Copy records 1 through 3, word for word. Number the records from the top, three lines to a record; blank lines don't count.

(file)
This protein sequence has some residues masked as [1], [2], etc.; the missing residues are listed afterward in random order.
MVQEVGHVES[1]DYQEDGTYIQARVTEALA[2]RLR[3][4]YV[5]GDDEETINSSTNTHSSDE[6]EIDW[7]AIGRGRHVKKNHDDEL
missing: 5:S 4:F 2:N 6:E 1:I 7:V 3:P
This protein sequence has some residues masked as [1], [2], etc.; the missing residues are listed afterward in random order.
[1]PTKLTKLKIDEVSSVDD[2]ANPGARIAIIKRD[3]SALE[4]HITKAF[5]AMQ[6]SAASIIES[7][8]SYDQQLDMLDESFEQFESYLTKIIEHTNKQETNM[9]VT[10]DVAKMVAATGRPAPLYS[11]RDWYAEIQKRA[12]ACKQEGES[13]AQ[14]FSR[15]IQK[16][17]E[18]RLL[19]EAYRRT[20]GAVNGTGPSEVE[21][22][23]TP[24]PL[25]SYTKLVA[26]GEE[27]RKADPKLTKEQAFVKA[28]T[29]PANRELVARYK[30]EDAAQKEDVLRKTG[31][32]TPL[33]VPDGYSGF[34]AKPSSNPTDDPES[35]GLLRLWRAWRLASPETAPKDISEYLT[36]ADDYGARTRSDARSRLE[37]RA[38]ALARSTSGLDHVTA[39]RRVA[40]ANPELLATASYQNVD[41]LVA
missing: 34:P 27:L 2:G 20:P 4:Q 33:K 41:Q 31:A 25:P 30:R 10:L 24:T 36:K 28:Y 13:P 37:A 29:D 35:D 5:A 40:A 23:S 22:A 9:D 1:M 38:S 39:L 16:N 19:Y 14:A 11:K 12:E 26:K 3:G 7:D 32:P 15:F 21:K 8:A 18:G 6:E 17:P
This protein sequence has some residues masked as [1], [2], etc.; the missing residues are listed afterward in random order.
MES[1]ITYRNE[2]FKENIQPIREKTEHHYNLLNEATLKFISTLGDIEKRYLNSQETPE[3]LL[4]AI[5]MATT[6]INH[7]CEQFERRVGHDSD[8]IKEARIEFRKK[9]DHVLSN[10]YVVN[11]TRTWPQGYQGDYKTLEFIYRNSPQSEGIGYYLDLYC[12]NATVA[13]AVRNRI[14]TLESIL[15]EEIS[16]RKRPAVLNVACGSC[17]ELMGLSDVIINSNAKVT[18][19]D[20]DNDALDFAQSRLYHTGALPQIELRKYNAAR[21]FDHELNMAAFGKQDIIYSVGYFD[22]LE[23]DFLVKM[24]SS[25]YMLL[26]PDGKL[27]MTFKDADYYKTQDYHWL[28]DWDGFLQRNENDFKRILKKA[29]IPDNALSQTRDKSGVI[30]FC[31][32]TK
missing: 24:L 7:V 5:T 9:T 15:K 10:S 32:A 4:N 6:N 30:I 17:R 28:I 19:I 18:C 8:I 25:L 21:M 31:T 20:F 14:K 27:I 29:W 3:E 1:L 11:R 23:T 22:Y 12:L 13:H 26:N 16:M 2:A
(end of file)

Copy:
This protein sequence has some residues masked as [1], [2], etc.; the missing residues are listed afterward in random order.
MVQEVGHVES[1]DYQEDGTYIQARVTEALA[2]RLR[3][4]YV[5]GDDEETINSSTNTHSSDE[6]EIDW[7]AIGRGRHVKKNHDDEL
missing: 5:S 4:F 2:N 6:E 1:I 7:V 3:P
This protein sequence has some residues masked as [1], [2], etc.; the missing residues are listed afterward in random order.
[1]PTKLTKLKIDEVSSVDD[2]ANPGARIAIIKRD[3]SALE[4]HITKAF[5]AMQ[6]SAASIIES[7][8]SYDQQLDMLDESFEQFESYLTKIIEHTNKQETNM[9]VT[10]DVAKMVAATGRPAPLYS[11]RDWYAEIQKRA[12]ACKQEGES[13]AQ[14]FSR[15]IQK[16][17]E[18]RLL[19]EAYRRT[20]GAVNGTGPSEVE[21][22][23]TP[24]PL[25]SYTKLVA[26]GEE[27]RKADPKLTKEQAFVKA[28]T[29]PANRELVARYK[30]EDAAQKEDVLRKTG[31][32]TPL[33]VPDGYSGF[34]AKPSSNPTDDPES[35]GLLRLWRAWRLASPETAPKDISEYLT[36]ADDYGARTRSDARSRLE[37]RA[38]ALARSTSGLDHVTA[39]RRVA[40]ANPELLATASYQNVD[41]LVA
missing: 34:P 27:L 2:G 20:P 4:Q 33:K 41:Q 31:A 25:P 30:R 10:L 24:T 36:K 28:Y 13:P 37:A 29:D 35:D 5:A 40:A 23:S 22:A 9:D 1:M 38:S 39:L 16:N 19:Y 14:A 11:K 12:E 26:K 3:G 7:D 32:P 15:F 21:K 8:A 18:G 6:E 17:P
This protein sequence has some residues masked as [1], [2], etc.; the missing residues are listed afterward in random order.
MES[1]ITYRNE[2]FKENIQPIREKTEHHYNLLNEATLKFISTLGDIEKRYLNSQETPE[3]LL[4]AI[5]MATT[6]INH[7]CEQFERRVGHDSD[8]IKEARIEFRKK[9]DHVLSN[10]YVVN[11]TRTWPQGYQGDYKTLEFIYRNSPQSEGIGYYLDLYC[12]NATVA[13]AVRNRI[14]TLESIL[15]EEIS[16]RKRPAVLNVACGSC[17]ELMGLSDVIINSNAKVT[18][19]D[20]DNDALDFAQSRLYHTGALPQIELRKYNAAR[21]FDHELNMAAFGKQDIIYSVGYFD[22]LE[23]DFLVKM[24]SS[25]YMLL[26]PDGKL[27]MTFKDADYYKTQDYHWL[28]DWDGFLQRNENDFKRILKKA[29]IPDNALSQTRDKSGVI[30]FC[31][32]TK
missing: 24:L 7:V 5:T 9:T 15:K 10:S 32:A 4:N 6:N 30:I 17:R 28:I 19:I 18:C 8:I 25:L 21:M 31:T 20:F 14:K 27:I 29:W 3:E 1:L 11:R 23:T 22:Y 12:L 13:H 26:N 16:M 2:A